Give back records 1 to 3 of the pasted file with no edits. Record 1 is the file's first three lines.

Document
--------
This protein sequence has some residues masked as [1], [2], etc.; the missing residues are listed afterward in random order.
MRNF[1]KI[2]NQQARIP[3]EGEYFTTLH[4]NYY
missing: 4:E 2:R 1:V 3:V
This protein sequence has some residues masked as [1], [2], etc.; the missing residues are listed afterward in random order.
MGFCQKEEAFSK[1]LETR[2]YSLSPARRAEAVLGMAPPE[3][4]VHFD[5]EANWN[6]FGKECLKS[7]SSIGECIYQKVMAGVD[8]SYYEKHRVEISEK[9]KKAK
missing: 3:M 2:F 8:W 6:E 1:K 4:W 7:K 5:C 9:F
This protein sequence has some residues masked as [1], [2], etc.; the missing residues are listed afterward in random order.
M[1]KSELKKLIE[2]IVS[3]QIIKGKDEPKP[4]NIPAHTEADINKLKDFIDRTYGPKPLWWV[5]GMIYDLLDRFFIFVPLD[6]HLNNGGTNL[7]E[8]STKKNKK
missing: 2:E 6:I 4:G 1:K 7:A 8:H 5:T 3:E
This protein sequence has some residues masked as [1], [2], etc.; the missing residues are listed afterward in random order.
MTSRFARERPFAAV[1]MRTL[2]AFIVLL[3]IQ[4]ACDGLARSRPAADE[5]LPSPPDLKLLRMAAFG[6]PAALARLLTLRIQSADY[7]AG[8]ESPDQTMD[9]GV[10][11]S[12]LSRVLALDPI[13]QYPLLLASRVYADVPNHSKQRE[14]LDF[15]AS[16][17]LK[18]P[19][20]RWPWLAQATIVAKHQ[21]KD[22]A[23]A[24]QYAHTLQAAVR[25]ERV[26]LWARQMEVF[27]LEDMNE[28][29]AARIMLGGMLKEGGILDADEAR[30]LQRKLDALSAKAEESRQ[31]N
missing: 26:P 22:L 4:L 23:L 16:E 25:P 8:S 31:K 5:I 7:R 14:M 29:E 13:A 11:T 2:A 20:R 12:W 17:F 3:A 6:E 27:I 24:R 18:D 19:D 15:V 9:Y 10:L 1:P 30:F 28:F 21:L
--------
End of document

This protein sequence has some residues masked as [1], [2], etc.; the missing residues are listed afterward in random order.
MRNF[1]KI[2]NQQARIP[3]EGEYFTTLH[4]NYY
missing: 4:E 2:R 1:V 3:V
This protein sequence has some residues masked as [1], [2], etc.; the missing residues are listed afterward in random order.
MGFCQKEEAFSK[1]LETR[2]YSLSPARRAEAVLGMAPPE[3][4]VHFD[5]EANWN[6]FGKECLKS[7]SSIGECIYQKVMAGVD[8]SYYEKHRVEISEK[9]KKAK
missing: 3:M 2:F 8:W 6:E 1:K 4:W 7:K 5:C 9:F
This protein sequence has some residues masked as [1], [2], etc.; the missing residues are listed afterward in random order.
M[1]KSELKKLIE[2]IVS[3]QIIKGKDEPKP[4]NIPAHTEADINKLKDFIDRTYGPKPLWWV[5]GMIYDLLDRFFIFVPLD[6]HLNNGGTNL[7]E[8]STKKNKK
missing: 2:E 6:I 4:G 1:K 7:A 8:H 5:T 3:E